One of the first things you might want to do after a bankruptcy discharge is to repair your credit. As you know, getting approved for a loan is one of the most effective ways to do this. You and other Connecticut residents may find it encouraging to learn that you may have many borrowing options after a bankruptcy. However, you should also learn how to recognize a valid lender from one that is considered predatory.
As NerdWallet explains, predatory lenders often target people fresh out of a bankruptcy or with few financial options, because they are more vulnerable and often eager to get a fresh start and repair their credit. Unscrupulous lending practices can quickly backfire on you and leave you with additional insurmountable debt and ruin your credit again.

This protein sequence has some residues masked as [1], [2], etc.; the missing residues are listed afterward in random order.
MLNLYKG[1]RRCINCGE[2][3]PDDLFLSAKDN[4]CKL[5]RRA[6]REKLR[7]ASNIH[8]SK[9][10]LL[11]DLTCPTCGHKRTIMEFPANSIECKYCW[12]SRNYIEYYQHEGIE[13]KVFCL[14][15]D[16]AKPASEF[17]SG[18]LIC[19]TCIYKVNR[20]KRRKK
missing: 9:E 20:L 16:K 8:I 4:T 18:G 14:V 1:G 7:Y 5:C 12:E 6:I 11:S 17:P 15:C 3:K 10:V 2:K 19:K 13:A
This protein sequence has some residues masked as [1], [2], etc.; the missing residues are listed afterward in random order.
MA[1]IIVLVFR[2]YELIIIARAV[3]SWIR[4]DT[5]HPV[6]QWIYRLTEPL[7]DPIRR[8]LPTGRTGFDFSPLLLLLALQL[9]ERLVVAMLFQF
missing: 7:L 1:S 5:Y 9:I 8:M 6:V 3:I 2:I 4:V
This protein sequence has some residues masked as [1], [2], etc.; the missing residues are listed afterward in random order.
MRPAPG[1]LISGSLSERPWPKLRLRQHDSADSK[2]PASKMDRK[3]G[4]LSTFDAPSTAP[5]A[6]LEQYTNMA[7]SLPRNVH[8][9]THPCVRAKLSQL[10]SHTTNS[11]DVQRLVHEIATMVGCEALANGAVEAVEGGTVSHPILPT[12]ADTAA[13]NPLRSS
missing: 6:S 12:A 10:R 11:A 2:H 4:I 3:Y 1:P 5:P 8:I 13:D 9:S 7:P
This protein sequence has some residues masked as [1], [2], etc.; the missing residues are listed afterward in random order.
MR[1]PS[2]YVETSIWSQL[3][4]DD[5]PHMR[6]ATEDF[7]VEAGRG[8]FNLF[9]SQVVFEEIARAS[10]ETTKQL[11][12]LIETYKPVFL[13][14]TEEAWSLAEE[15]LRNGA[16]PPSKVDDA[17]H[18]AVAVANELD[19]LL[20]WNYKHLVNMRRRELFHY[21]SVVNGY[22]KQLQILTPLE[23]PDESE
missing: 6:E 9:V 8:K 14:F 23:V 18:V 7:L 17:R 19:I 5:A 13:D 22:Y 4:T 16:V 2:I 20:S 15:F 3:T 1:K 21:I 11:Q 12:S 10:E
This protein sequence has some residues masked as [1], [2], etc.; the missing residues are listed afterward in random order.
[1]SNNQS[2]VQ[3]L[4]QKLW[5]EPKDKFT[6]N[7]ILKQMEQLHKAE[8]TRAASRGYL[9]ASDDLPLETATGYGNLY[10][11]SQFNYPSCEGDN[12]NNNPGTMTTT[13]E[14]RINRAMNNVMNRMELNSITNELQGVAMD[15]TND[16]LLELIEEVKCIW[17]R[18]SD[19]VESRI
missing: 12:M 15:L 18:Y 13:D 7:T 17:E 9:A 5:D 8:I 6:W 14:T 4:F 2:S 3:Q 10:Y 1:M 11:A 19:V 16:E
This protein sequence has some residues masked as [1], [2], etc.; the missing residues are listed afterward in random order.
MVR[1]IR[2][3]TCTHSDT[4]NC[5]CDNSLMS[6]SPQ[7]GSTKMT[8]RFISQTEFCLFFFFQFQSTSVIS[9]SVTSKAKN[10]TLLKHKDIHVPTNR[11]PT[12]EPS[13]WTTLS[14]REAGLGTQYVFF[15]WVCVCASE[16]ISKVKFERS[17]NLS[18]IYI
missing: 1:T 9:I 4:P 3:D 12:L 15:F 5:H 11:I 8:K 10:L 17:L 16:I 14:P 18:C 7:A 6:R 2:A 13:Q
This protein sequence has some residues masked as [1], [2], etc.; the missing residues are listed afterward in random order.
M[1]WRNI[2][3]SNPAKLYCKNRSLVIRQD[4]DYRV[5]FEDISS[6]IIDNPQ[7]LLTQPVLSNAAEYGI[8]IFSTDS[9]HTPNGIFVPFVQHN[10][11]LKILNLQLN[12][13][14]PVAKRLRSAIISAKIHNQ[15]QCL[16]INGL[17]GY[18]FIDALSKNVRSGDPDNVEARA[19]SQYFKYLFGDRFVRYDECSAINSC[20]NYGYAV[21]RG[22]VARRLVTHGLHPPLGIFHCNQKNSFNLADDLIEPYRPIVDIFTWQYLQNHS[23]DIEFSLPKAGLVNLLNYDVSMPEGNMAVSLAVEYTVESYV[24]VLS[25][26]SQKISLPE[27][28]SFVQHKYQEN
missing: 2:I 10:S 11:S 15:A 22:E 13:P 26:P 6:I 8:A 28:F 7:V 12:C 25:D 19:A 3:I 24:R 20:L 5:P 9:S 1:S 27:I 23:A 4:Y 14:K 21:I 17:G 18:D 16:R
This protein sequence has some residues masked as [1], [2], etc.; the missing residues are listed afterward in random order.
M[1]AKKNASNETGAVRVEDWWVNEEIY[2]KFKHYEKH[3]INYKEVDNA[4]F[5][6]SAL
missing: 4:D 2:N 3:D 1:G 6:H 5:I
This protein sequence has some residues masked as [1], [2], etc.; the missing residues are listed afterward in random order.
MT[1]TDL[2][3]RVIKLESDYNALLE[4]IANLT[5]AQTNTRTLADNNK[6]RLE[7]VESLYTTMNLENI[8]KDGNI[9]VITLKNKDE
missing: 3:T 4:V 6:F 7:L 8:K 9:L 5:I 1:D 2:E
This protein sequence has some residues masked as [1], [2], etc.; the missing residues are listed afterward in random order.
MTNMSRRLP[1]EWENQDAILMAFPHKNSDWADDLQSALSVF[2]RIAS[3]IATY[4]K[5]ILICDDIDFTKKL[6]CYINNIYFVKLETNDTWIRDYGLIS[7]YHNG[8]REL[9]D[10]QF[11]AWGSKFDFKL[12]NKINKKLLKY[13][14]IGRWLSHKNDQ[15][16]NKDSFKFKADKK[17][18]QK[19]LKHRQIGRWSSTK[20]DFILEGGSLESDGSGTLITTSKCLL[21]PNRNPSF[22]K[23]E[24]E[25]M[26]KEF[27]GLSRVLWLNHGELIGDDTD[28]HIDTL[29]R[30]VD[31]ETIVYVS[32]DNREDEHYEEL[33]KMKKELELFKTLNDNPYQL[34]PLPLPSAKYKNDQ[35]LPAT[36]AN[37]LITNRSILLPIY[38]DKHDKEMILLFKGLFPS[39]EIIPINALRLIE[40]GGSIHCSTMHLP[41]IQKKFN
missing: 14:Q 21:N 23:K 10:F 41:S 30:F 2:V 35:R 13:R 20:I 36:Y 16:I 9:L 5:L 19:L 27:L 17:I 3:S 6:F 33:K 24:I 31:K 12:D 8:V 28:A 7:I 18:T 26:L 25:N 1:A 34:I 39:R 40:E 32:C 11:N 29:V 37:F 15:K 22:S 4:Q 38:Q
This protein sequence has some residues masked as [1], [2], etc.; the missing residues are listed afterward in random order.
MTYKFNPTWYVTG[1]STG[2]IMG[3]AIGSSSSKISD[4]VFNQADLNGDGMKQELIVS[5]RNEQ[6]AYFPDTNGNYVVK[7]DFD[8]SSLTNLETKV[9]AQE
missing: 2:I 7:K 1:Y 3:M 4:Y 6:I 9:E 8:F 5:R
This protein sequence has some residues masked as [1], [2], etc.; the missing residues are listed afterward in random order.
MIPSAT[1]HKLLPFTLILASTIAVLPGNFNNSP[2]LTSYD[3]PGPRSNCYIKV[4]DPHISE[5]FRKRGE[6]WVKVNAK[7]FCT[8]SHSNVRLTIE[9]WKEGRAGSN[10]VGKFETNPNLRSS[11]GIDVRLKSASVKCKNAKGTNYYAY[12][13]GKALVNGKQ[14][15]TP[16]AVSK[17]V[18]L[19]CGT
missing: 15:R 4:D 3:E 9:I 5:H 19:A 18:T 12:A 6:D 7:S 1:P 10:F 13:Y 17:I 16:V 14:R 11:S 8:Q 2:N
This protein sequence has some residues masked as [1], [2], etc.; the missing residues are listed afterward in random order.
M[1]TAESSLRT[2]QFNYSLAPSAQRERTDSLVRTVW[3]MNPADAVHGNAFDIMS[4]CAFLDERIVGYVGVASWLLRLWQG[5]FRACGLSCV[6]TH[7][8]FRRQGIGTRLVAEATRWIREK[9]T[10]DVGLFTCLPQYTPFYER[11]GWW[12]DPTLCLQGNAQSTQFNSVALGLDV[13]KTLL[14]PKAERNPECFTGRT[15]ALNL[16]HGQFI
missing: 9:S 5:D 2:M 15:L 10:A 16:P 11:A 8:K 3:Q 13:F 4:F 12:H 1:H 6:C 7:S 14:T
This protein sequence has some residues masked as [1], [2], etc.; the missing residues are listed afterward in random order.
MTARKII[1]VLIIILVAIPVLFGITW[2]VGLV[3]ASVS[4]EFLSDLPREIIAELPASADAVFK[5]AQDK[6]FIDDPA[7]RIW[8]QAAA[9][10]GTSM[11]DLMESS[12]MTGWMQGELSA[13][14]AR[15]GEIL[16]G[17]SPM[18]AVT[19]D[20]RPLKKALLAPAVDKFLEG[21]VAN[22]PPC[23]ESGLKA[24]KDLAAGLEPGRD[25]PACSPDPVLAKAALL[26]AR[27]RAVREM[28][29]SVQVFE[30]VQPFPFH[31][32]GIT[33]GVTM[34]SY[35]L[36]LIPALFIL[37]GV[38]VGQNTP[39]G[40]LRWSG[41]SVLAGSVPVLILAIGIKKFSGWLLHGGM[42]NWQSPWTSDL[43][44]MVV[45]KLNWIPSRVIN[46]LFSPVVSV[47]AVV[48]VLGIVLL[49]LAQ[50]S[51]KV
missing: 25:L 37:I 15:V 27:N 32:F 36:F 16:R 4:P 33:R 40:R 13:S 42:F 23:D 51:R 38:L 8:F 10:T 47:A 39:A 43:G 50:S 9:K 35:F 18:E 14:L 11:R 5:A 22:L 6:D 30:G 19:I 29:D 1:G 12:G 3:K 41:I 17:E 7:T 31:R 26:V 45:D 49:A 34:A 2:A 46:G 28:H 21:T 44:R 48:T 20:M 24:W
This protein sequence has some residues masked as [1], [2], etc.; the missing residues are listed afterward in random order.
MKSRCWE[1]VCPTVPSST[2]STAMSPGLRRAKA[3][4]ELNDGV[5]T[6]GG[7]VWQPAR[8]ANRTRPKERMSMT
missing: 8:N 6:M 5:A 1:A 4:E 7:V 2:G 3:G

Predatory lenders often take the form of payday lenders, “too good to be true” loan offers in the mail or loan consolidation offers. They may also involve certain auto loans or mortgage refinancing. A predatory lender will often use hard-sell tactics to make you feel obligated to comply or might deliberately withhold important information about the loan’s terms. A bad loan often comes with inflated interest rates and fees, and you might be pressured into adding unnecessary products, such as credit insurance, further raising your costs.
If a loan seems too good to be true or if you have doubts that you can’t quite explain, you might protect yourself by listening to your gut feeling. A financial advisor should be able to help you distinguish a good loan from a bad one. This information is meant to educate you but should not replace the advice of a lawyer.